Winter Storm Kills More Than 30
A winter storm hit the Midwest in December, causing massive power outages, travel problems and at least 33 deaths. The storm iced in Oklahoma, Kansas, Missouri and other states as it headed northeast across the country. Hundreds of thousands of people were without power throughout the middle of the nation, including 350,000 in Oklahoma at the height of the storm.
President George W. Bush authorized the Federal Emergency Management Agency to send industrial-sized generators, bottled water, blankets and plastic sheeting to cover hundreds of damaged roofs to Oklahoma, where all counties were struck by the storm.
The storm continued to move across the country in mid-December. It was forecasted to bring several feet of snow to the northeast. Businesses and schools across numerous states were closed for several days because of power outages or road conditions.
Northeast U.S. Coast Battered By Storm
A huge storm battered the coastline of Oregon and Washington in early December. The storm had winds equal to many moderate hurricanes. At least eight people died, with damaged estimated to reach into the billions of dollars. Widespread flooding also occurred. In Oregon, a huge mudslide swept trees, debris and mud four-foot deep, burying homes and roadways in its path. A state of emergency was declared by the governor of Washington to assist local officials with recovery and response from the storm. Several areas lost power and many roads in the state were closed because of flooding. The Amtrak passenger train service from Eugene, Ore., and Vancouver, B.C. was also shut down at one point. A container ship sailing off the Washington coast was damaged, causing fuel spillage.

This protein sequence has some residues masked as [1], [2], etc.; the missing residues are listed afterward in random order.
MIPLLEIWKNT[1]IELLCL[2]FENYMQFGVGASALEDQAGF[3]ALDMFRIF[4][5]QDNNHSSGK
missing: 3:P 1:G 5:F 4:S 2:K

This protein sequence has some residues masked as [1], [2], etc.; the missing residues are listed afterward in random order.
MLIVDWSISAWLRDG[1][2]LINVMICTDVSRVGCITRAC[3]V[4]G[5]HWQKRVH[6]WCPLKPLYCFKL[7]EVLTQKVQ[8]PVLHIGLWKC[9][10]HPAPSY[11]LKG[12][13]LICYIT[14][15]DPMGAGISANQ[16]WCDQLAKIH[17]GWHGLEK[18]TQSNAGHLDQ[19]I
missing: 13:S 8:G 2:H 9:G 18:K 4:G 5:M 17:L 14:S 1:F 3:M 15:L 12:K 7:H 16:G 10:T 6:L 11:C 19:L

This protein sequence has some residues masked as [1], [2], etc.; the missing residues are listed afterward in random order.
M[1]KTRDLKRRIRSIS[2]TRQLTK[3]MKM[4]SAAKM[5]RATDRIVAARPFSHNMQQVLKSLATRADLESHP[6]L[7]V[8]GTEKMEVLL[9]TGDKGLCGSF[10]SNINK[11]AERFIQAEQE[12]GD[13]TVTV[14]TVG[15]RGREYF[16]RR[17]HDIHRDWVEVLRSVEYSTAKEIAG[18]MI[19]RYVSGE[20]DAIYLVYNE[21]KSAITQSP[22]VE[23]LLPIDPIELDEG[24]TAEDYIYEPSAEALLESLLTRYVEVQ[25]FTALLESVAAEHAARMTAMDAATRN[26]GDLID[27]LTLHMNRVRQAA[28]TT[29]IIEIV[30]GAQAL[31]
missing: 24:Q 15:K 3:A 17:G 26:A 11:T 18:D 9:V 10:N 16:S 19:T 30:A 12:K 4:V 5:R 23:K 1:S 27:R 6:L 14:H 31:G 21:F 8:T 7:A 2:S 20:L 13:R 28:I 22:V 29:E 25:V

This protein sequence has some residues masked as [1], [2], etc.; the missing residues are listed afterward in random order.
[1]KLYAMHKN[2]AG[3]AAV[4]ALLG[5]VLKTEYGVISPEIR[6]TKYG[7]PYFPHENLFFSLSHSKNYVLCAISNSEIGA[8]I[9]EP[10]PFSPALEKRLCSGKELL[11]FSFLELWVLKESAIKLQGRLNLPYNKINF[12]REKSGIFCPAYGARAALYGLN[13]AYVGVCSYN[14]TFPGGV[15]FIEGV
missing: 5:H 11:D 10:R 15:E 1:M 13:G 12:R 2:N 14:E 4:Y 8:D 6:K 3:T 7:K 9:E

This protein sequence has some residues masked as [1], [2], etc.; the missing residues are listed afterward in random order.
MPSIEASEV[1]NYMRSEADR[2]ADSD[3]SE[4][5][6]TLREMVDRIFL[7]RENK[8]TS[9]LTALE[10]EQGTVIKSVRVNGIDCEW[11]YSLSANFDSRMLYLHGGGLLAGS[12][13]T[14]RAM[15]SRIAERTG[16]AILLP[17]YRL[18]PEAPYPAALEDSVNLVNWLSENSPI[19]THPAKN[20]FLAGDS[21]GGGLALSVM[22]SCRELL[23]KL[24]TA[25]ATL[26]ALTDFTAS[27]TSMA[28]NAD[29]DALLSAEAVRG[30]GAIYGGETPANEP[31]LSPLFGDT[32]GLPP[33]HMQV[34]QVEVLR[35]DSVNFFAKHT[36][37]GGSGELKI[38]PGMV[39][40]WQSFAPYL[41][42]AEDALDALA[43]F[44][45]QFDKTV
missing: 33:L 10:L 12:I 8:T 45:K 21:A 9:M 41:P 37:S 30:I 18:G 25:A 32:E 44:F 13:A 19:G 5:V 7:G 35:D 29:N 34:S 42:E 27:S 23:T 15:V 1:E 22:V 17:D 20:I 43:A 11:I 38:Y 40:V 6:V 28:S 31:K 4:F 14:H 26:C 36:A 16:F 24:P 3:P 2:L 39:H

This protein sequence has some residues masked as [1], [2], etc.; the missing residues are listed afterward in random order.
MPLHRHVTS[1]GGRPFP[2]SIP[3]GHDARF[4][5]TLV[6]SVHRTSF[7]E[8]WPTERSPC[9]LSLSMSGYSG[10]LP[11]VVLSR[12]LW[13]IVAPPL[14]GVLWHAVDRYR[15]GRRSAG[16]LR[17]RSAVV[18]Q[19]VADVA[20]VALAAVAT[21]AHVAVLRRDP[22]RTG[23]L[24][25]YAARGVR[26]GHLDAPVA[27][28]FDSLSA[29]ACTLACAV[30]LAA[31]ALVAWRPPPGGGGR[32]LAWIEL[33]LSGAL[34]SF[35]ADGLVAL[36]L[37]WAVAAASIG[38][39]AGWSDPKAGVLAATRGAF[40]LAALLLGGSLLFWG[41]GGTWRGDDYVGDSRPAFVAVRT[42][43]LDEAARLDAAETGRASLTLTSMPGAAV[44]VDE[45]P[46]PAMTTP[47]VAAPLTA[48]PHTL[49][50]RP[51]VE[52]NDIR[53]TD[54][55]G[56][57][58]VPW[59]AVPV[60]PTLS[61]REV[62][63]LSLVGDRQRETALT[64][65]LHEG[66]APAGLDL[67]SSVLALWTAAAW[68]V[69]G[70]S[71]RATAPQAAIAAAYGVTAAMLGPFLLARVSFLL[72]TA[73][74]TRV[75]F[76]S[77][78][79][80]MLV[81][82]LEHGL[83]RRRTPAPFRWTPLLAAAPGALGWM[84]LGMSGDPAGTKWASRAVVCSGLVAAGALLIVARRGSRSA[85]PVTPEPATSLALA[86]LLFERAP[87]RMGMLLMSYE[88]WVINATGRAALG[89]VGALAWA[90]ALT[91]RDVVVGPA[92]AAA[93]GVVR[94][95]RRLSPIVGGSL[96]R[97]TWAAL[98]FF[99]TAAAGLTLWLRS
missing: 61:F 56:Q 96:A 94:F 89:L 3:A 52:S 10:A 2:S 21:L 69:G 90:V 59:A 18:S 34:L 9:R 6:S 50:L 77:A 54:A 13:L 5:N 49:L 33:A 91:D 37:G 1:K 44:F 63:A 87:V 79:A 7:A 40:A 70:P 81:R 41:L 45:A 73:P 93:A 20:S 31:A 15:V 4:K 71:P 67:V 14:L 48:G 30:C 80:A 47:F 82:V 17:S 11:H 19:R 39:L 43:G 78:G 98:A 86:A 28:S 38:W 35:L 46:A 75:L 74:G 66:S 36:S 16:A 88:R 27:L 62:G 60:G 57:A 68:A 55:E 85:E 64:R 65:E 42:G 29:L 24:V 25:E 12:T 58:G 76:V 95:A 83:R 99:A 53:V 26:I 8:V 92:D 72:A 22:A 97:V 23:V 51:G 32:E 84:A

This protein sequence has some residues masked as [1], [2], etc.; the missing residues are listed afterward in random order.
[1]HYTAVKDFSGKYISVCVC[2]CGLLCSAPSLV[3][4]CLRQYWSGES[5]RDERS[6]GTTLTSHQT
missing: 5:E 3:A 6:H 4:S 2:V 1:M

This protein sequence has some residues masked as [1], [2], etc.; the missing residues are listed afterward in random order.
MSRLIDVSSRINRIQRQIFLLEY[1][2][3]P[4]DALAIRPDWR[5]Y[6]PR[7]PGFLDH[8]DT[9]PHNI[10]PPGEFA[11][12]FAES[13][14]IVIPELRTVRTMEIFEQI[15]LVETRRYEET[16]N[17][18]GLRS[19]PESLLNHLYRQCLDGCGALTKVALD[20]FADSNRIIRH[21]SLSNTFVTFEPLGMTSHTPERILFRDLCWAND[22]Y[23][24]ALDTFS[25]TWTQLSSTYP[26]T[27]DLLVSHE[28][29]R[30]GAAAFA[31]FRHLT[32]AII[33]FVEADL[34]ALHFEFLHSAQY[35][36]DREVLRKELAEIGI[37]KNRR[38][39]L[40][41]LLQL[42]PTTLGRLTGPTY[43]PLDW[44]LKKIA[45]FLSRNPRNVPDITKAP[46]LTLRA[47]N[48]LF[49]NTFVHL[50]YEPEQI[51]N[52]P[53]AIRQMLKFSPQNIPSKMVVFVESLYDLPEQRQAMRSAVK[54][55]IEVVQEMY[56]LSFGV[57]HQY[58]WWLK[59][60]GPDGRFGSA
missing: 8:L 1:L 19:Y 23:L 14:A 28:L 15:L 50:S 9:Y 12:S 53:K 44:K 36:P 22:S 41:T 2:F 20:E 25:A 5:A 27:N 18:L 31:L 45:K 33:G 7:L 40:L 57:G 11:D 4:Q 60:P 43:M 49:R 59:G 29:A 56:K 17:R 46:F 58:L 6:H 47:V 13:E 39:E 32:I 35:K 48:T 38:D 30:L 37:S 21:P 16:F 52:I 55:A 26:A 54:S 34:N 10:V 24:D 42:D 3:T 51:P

Rare December Cyclone Hits Caribbean
A rare December cyclone caused major floods and landslides in the Caribbean, killing at least 13 people. Tropical storm Olga hit the Dominican Republic, Haiti and Puerto Rico. Heavy rains and high winds swept across the islands. Thousands were left without power or water.
Virus Updates From Around The World
A new strain of the Ebola Hemorrhagic fever virus is spreading in Uganda. As of mid-December, 93 people were infected and 22 died from the virus. The outbreak was first reported on November 30, 2007. The new subtype of the virus was most affecting Bundibugyo, a district in western Uganda. The new strain has a 22 percent death rate, which is lower than the 50 to 90 percent death rate from other strains of the Ebola virus.
Poland has experienced an outbreak of H5N1 in their domestic birds. Poland is the eighth European country to report an outbreak of the virus in 2007. Two turkey farms in the country were affected. Reports said some of the meat was sold to consumers. Officials were trying to track down the consumers and were keeping an eye on the health of store employees.
In Bangladesh, more H5N1 outbreaks were reported in the poultry in the northwestern part of the country. Workers destroyed 6,000 chickens and more than 2,500 eggs to stem the outbreak. Twenty of Bangladesh’s 64 districts have reported H5N1 outbreaks in poultry.
In China, a man in the eastern province of Jiangsu died from the H5N1 strain of bird flu. He was admitted to the hospital on Nov. 27 and died in early December. The man had no known contact with dead poultry and no outbreaks have been reported in the area. A total of 17 people have died in China from the H5N1 virus.
2008 Hurricane Predictions Released
"Appeared in DRJ's Winter 2008 Issue"